Semester course; 3 lecture hours. 3 credits. Prerequisite: doctoral student or M.P.H. student or permission of instructor. Provides students with an advanced introduction to anthropology as a means for exploring public health. Through ethnographic case studies (articles, books and films), the course examines cultural dimensions of illness experience and diverse models of healing and treatment, paying particular attention to political, economic, spiritual and other cultural factors that influence health inequalities, treatment and health behaviors. Approximately 80 percent of the course material focuses on international health. The course is a readings seminar rather than a methodological course; however, students will be asked to think critically about the ways that anthropological methods can contribute to public health practice.

SBHD 636. Community-based Participatory Research. 3 Hours.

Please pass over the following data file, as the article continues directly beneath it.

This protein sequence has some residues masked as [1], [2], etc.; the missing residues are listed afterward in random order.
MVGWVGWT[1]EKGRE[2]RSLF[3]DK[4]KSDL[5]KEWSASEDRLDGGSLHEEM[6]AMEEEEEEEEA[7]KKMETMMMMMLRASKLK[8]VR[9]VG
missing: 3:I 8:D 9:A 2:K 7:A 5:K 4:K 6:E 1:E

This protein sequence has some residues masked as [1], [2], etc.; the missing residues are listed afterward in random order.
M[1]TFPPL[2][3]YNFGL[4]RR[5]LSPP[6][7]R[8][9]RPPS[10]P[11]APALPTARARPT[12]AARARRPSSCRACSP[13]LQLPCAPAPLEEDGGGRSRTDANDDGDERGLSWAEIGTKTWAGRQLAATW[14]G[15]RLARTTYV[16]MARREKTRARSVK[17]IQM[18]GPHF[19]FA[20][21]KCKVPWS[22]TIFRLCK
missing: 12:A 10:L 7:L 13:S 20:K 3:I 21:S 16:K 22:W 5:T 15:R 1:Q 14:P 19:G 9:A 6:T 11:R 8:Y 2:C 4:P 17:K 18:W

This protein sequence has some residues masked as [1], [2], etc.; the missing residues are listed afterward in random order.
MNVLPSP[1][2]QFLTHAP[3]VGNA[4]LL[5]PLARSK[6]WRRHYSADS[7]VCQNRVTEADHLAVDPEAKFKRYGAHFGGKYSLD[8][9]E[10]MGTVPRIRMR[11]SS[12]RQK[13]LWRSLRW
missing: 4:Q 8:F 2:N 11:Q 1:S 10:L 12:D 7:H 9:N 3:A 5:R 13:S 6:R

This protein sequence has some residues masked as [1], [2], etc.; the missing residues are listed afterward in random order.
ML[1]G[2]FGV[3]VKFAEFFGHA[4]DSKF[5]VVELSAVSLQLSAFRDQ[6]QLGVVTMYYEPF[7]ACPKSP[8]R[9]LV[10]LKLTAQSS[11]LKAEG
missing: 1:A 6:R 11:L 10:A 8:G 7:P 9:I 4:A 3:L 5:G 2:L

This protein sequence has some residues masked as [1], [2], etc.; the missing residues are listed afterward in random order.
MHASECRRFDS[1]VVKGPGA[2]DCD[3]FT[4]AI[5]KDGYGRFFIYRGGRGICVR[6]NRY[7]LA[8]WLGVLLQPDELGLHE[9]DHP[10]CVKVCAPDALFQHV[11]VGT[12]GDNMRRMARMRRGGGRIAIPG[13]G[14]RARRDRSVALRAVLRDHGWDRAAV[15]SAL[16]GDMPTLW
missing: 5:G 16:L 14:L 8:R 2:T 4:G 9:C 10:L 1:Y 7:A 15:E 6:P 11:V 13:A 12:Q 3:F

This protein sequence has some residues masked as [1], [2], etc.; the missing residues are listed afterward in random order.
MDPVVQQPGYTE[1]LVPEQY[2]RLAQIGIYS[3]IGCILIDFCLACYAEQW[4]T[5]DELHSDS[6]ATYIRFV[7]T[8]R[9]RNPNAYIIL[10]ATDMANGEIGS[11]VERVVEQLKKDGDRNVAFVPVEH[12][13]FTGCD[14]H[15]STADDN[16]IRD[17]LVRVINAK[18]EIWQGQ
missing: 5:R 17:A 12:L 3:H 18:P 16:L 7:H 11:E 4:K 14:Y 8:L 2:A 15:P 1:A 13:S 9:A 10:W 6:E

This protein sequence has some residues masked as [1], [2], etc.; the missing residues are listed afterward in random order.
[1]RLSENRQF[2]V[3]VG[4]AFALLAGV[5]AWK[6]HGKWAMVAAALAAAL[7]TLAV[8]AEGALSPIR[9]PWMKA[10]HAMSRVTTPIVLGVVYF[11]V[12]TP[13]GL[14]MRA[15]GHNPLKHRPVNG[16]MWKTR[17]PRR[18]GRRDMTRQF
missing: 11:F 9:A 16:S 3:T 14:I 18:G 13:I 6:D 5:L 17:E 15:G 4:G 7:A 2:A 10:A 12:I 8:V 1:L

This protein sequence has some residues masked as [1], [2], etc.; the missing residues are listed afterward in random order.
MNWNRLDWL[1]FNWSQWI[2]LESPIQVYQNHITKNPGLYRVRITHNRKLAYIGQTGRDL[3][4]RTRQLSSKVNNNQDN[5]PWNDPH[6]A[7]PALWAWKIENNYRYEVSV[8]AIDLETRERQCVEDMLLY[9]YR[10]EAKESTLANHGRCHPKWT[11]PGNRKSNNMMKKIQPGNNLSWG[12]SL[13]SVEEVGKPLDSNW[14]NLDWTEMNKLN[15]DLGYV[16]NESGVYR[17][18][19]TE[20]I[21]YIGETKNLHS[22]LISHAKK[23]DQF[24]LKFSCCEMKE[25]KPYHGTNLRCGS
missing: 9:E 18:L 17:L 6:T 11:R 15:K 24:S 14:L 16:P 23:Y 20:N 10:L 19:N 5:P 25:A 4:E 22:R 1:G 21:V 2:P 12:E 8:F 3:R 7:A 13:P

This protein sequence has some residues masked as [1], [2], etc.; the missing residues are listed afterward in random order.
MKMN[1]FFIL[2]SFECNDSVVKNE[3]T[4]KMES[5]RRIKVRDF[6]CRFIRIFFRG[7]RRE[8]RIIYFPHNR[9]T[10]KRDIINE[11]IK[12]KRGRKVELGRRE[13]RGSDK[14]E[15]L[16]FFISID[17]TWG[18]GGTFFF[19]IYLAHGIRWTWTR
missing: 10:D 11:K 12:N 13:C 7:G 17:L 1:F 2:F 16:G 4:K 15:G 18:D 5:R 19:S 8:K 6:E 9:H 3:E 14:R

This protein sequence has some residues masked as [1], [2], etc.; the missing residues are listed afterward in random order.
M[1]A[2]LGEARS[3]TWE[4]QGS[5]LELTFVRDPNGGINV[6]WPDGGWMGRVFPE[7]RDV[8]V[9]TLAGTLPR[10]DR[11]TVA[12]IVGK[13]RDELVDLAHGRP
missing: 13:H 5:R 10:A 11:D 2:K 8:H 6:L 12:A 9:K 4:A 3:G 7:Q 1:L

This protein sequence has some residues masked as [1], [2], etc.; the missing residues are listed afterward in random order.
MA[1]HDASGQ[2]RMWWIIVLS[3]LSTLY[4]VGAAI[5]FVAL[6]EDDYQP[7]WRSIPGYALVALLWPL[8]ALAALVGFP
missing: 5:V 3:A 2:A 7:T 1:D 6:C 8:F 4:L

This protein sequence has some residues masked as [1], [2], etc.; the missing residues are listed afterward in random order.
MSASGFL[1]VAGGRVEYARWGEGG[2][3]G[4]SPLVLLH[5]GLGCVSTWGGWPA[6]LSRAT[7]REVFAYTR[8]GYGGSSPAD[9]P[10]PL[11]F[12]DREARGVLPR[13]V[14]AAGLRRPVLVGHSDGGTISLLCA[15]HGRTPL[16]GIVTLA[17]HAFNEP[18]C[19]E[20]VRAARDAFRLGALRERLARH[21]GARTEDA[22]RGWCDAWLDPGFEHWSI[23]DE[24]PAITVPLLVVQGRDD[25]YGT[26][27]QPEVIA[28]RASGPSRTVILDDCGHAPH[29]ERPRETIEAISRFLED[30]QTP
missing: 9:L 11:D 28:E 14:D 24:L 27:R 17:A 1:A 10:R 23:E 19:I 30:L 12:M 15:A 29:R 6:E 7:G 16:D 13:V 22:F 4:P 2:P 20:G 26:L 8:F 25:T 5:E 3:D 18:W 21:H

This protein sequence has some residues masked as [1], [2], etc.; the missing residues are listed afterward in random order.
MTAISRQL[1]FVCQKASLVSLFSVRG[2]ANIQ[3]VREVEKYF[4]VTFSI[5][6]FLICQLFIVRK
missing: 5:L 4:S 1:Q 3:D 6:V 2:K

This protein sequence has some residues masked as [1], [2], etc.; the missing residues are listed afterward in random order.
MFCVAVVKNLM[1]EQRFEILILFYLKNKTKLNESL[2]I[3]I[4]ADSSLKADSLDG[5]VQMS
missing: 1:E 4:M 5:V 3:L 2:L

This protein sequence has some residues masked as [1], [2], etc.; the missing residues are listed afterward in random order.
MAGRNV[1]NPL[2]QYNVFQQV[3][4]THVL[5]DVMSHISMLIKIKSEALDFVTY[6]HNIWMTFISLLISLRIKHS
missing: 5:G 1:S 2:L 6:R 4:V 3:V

Semester course; 3 lecture hours. 3 credits. Prerequisite: doctoral student in social and behavioral health or permission of instructor. This seminar provides students with an understanding of the theories, principles and strategies of conducting CBPR. This class will meet once a week for approximately three hours. Although some lectures will be presented, the main format for the class will reflect the participatory as well as critical reflectiveness required to conduct CBPR. Co-learning will be emphasized against a backdrop of health research. The second major component of this class will be an interactive and hands-on field experience where students will experience the context and learn the methods to use when conducting participatory research for health. Students will work closely with a community partner and will use participatory research methods to address a community partner need.